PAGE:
I always feel a slight feeling of displeasure with myself, when I give up on a novel. Does that happen to you?
    What books thwarted your best efforts to finish? Why? Did you feel displeasure with yourself?
    Last edited by Crawford Glissadevil; 09-26-2019 at 10:45 AM.

  17. #2117
    Member Lopez's Avatar
    Join Date
    Nov 2012
    Location
    Medford, Massachusetts
    Posts
    3,525
    I used to feel the same way. The first time I quit a book was about 30 years ago, I started the supposed sci-fi "classic" A Voyage to Arcturus by David Lindsay. Man, what a snoozer. I got about 50 pages in and decided, nope, this is not doing it for me. So I stopped. I had bought the book, so there's the double whammy. Quitting a book and having paid for it. There are so many books out there that I want to read, that I'll stop a quarter of the way in if I'm not being entertained on some level. I want a good story first. If it's got symbolism and all that literary crap, so much the better. Heck, Moby-Dick is loaded with literary crap, but it's a damn great story. Too many books, not enough time.
    Lou

    Awarded the Krusty Brand Seal of Approval. It's not just good, it's good enough.

  18. #2118
    @Lopez: I'm sorry you had that experience with Voyage to Arcturus; it's a favorite of mine. Perhaps you were too young for it? I certainly didn't "get" it until I was in my 40s!

    At any rate, it's intentionally surreal, which means "not for everyone", so maybe it just isn't for you.
    Maka ki ecela tehani yanke lo!

  19. #2119
    facetious maximus Yves's Avatar
    Join Date
    Nov 2012
    Posts
    1,600
    Gotta love iBooks. I am reading a trilogy that is not sold as a bundle. I paid 8.99 for book 1, 1.99 for book 2, but they want 16.99 for book 3! They're like pushers once they got you hooked....
    "Corn Flakes pissed in. You ranted. Mission accomplished. Thread closed."

    -Cozy 3:16-

  20. #2120
    Member Lopez's Avatar
    Join Date
    Nov 2012
    Location
    Medford, Massachusetts
    Posts
    3,525
    Quote Originally Posted by Sturgeon's Lawyer View Post
    @Lopez: I'm sorry you had that experience with Voyage to Arcturus; it's a favorite of mine. Perhaps you were too young for it? I certainly didn't "get" it until I was in my 40s!

    At any rate, it's intentionally surreal, which means "not for everyone", so maybe it just isn't for you.
    Now I'm intrigued. I'll have to give it another try.
    Lou

    Awarded the Krusty Brand Seal of Approval. It's not just good, it's good enough.

  21. #2121
    [QUOTE=Sturgeon's Lawyer;929011]@Lopez: I'm sorry you had that experience with Voyage to Arcturus; it's a favorite of mine. Perhaps you were too young for it? I certainly didn't "get" it until I was in my 40s!

    At any rate, it's intentionally surreal, which means "not for everyone", so maybe it just isn't for you.[/QUOT I don't think I would have got it at age 10.





    I read it and liked it. It would have baffled me at age 10 too.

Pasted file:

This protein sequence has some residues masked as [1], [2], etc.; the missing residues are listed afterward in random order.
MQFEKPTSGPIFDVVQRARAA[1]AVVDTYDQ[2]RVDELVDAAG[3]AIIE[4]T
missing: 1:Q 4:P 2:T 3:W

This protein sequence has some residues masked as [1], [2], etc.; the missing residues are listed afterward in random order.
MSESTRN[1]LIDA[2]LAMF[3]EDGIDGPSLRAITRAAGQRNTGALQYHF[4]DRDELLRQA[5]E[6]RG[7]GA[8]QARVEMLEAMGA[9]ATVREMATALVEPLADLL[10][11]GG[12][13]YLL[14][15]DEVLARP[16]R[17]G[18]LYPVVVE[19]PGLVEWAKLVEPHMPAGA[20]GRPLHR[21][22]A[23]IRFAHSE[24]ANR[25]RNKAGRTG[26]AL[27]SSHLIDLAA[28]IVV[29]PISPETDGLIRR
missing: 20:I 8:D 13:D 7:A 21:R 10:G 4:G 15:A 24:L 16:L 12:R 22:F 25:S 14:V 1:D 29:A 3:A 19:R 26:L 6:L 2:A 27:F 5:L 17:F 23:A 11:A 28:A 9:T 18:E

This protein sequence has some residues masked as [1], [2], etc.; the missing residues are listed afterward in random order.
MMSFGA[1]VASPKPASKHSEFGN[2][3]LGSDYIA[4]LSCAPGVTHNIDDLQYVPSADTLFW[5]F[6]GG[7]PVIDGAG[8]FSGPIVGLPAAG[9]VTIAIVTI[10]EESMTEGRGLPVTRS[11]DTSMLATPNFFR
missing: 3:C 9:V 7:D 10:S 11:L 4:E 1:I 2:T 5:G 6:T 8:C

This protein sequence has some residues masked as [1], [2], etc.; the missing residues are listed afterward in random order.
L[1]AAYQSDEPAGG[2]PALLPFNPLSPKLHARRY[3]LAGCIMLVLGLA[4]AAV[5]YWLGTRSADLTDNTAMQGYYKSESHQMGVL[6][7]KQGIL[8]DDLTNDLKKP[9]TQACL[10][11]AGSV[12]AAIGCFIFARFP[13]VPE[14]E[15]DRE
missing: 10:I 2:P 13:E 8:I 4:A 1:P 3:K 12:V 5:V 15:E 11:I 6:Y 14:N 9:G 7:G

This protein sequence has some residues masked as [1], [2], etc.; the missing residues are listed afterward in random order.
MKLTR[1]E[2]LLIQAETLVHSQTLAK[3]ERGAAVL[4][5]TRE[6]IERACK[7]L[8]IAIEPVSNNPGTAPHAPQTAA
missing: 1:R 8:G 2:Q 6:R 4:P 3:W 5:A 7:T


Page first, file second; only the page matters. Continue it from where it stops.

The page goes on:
Ghosts by Noel Hynd (1952- )
    Pubished 1993
    Last edited by Crawford Glissadevil; 09-27-2019 at 06:38 AM.

  22. #2122
    Quote Originally Posted by interbellum View Post
    Very funny, but also at times sad book by Mark Haddon (who recently published a new book called The Porpoise. (Haven't read that one yet, but it's on the pile of recently bought new books.)

    B.t.w. some years ago The Curious Incident (...) was addapted to a stage play.

    Finally started reading Haddon's The Porpoise. Well, he sure knows how to catch the attention of the reader right from the beginning. And he also knows how to change the atmosphere in one sentence. Curious how this will lead to.

  23. #2123
    The Complete Short Stories of Ambrose Bierce
    (1842- 1914)

  24. #2124
    All Things Must Pass spellbound's Avatar
    Join Date
    Nov 2012
    Location
    Eastern Sierra
    Posts
    1,637
    How To: Absurd Scientific Advice For Common Real-World Problems, by Randall Munroe, who also does this:


  25. #2125
    Quote Originally Posted by Crawford Glissadevil View Post
    I always feel a slight feeling of displeasure with myself, when I give up on a novel. Does that happen to you?
    What books thwarted your best efforts to finish? Why? Did you feel displeasure with yourself?
    The only time I can recall that happening to me was with Peter F. Hamilton’s The Reality Dysfunction. A fascinating concept for a sci-fi story that blended some strong horror elements. But after a couple hundred pages probably, I stopped. The cast of characters was really large, and none of them were likable. Not even the “protagonist”, a young stud starship captain who proceeded to bed every single female he encountered.

    Between the gratuitous sex, and the lack of any likable (or even just decent) people, I couldn’t take anymore. It just became an ugly, unpleasant slog for me. It was unfortunate, because I’d read some of Hamilton’s later books and really enjoyed them.

Bookmarks

Posting Permissions

  • You may not post new threads
  • You may not post replies
  • You may not post attachments
  • You may not edit your posts
  •